A second object of the present invention is to provide a luminance interpolation type waveform display apparatus having a scrolling function in which the luminance of a supplied waveform signal is temporarily stored in memory. The waveform signal can then be linearly interspersed between the neighboring dot data items by a simple circuit structure and the interspersed data can be easily written in a bit map memory.

A further object of the present invention is to provide a luminance interspersion type waveform display apparatus having a scrolling function which enables a plurality of waveform channels to be displayed to easily perform the individual scrolling operation.

According to the present invention,

(a) A supplied waveform signal is successively sampled and amplitude data of each time-base address corresponding to a display frame is stored in memory.

(b) Serial dot data for connecting the amplitude data with dot data so as to linearly intersperse the luminance in synchronization with clocks is processed by successively reading the amplitude data of the neighboring time-base address of the memory.

(c) A bit map memory is designed so as to have two or more regions which can be simultaneously set and alternatively switched to a reading and writing mode. Furthermore, the serial dot data is written in each amplitude address of the time-base address in a region which has been set to the writing mode in synchronization with the clock.

(d) The region of the bit map memory set to the reading mode is successively read in the direction of the time-base address and the waveform is displayed by raster scanning.

The scrolling is performed by controlling the scroll of the reading address portion of the memory which stores the sampling data. In the case of plural channels, the serial dot data for each of the channels is supplied to the bit map memory via a logical sum means.

According to the present invention, serial dot data which linearly intersperses the luminance between the sampling points for the supplied waveform can be processed in a simple hardware circuit without using a microprocessor. Then the serial dot data can be written on the bit map memory in synchronization with the clock. Therefore, the processing and writing of the serial dot data can be easily and quickly performed. In the case where a plurality of channels are displayed, the individual scrolling can be performed significantly easier in comparison to the control of reading the bit map memory.

Further objects, features and advantages of the invention will be apparent from the following detailed description taken in conjunction with the accompanying drawings showing a preferred embodiment of the apparatus for luminance interspersion type waveform display.

BRIEF DESCRIPTION OF THE DRAWINGS

FIG. 1 illustrates the structure of an embodiment of a luminance interspersion type waveform display apparatus according to the present invention;

FIGS. 2A-2C illustrate the operation of the embodiment of the present invention;

FIG. 3 illustrates the structure of a luminance interspersion type waveform display apparatus having a scrolling function according to an embodiment of the present invention;

FIG. 4 further specifically illustrates the apparatus according to an embodiment of the present invention; and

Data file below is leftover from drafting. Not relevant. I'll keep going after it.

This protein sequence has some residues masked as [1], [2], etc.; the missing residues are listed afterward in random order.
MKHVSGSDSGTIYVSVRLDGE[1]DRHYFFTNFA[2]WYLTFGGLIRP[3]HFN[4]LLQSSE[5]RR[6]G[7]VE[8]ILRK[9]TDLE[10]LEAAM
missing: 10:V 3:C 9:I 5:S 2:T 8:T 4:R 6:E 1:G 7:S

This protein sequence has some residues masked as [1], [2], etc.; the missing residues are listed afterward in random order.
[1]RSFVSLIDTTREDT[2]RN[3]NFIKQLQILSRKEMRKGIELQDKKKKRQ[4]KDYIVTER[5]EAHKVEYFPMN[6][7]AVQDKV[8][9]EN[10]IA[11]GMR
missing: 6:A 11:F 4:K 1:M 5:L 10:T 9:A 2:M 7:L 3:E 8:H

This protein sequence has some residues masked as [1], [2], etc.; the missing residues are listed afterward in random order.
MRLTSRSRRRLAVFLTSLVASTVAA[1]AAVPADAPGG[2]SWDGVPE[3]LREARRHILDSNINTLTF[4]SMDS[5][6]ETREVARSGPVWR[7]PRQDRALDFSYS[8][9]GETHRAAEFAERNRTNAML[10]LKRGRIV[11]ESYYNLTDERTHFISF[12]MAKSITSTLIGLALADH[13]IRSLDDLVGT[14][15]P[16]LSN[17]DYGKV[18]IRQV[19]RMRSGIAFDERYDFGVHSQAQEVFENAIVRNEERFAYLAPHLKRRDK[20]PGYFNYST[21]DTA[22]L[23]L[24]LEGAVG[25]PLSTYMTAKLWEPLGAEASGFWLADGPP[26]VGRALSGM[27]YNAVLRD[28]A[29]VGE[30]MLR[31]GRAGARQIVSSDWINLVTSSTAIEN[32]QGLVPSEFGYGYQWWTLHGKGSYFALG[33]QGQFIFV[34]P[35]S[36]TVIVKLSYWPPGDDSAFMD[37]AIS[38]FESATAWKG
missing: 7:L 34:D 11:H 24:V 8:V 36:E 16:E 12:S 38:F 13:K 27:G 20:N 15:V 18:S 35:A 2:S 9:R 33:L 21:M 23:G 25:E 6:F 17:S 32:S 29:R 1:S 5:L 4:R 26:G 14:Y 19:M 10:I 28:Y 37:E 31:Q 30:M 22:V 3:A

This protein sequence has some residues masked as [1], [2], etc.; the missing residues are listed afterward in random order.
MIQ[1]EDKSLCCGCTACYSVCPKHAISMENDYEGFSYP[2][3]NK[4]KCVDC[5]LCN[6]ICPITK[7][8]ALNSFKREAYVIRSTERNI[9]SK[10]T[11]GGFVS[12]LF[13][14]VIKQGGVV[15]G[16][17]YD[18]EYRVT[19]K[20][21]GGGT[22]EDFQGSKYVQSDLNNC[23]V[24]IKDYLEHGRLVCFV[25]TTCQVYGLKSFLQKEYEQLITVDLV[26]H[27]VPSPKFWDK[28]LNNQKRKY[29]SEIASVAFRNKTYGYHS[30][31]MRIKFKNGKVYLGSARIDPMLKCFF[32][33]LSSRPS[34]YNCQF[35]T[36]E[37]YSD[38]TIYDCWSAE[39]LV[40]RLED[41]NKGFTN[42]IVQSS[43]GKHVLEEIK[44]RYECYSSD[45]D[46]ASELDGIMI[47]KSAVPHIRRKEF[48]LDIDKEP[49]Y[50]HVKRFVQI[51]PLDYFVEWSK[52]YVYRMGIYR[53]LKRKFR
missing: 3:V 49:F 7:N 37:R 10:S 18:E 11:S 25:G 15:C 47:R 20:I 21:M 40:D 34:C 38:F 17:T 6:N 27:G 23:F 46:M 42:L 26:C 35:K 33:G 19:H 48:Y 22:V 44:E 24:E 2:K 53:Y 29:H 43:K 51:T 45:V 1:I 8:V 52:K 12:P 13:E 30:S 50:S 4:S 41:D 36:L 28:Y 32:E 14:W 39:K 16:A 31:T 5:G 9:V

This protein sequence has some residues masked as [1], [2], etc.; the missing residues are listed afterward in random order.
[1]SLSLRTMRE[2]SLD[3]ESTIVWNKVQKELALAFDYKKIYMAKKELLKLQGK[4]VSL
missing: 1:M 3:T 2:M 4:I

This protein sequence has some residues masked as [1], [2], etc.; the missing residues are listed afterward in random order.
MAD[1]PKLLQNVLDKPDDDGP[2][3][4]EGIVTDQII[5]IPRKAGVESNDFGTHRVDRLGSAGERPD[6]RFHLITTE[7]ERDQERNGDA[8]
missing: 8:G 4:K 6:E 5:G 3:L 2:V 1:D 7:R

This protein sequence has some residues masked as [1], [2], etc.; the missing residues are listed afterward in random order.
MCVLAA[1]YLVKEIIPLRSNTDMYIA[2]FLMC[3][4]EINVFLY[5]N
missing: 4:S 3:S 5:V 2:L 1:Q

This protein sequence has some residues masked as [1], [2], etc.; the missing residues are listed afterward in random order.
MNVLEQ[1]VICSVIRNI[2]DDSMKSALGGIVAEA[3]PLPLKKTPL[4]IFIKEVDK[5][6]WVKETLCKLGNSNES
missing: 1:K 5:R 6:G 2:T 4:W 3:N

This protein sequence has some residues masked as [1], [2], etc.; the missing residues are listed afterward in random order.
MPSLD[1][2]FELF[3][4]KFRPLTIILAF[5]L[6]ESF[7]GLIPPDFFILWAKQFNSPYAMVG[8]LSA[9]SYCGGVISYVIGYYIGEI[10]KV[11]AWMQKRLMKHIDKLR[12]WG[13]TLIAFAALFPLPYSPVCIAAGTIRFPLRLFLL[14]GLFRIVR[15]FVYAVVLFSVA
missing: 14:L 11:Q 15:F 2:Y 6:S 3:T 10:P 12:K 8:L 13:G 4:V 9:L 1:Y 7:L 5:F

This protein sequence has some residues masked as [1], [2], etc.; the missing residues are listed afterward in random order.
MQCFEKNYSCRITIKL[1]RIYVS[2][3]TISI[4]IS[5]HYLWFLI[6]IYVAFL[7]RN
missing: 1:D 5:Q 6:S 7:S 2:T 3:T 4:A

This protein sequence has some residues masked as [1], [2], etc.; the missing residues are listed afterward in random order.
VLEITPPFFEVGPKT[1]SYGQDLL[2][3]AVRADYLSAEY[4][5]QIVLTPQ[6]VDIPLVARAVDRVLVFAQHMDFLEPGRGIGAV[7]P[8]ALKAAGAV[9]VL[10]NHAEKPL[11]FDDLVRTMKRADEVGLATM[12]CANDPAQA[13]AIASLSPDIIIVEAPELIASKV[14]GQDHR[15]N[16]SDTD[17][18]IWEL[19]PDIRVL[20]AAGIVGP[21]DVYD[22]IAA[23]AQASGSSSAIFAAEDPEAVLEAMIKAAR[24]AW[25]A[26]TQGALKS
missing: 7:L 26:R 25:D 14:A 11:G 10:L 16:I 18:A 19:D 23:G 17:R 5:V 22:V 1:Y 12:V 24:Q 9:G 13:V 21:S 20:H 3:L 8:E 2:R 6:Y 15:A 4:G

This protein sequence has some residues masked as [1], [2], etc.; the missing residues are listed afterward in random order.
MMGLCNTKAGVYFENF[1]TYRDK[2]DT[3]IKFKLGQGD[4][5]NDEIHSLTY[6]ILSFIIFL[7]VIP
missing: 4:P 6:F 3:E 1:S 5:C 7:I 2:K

FIGS. 5 and 6A-6C respectively illustrate the operation of the structure shown in FIG. 4.

DETAILED DESCRIPTION OF THE PREFERRED EMBODIMENTS

FIG. 1 illustrates the structure of an embodiment of a luminance interpolation type waveform display apparatus according to the present invention.

Referring to FIG. 1, reference numeral 2 represents a memory for storing amplitude data with respect to the time-base address which corresponds to the display frame after successive sampling of an input waveform signal by a sampling circuit 1.

Reference numeral 3 represents a serial dot data processing means for successively processing serial dot data corresponding to a predetermined number of amplitude addresses in a direction perpendicular to the direction of the time-base address on the display frame. The above processing is performed for each of the time-base addresses in synchronization with the clock. The serial dot data processing means 3 connects the amplitude data items so as to linearly intersperse the luminance by successively reading the amplitude data in the neighboring time-base addresses of the memory 2.

Reference numeral 4 represents a bit map memory corresponding to the display frame and having at least two regions in which serial dot data can be shifted and written in each amplitude address of the respective time-base address in synchronization with the clock input. The two or more regions are capable of being simultaneously set to a reading and writing mode. A memory of the type described above in which binary data can be shifted and written in a direction perpendicular to the reading direction whenever the clock signal is supplied is known technology.

Reference numeral 5 represents a memory control means for setting either of the two above-described regions to the reading mode, setting another region to the writing mode, and then switching the above-described modes.

Reference numeral 6 represents a waveform display apparatus for successively reading the bit map memory in the direction of the time-base address and displaying the read data on the display frame by performing raster scanning.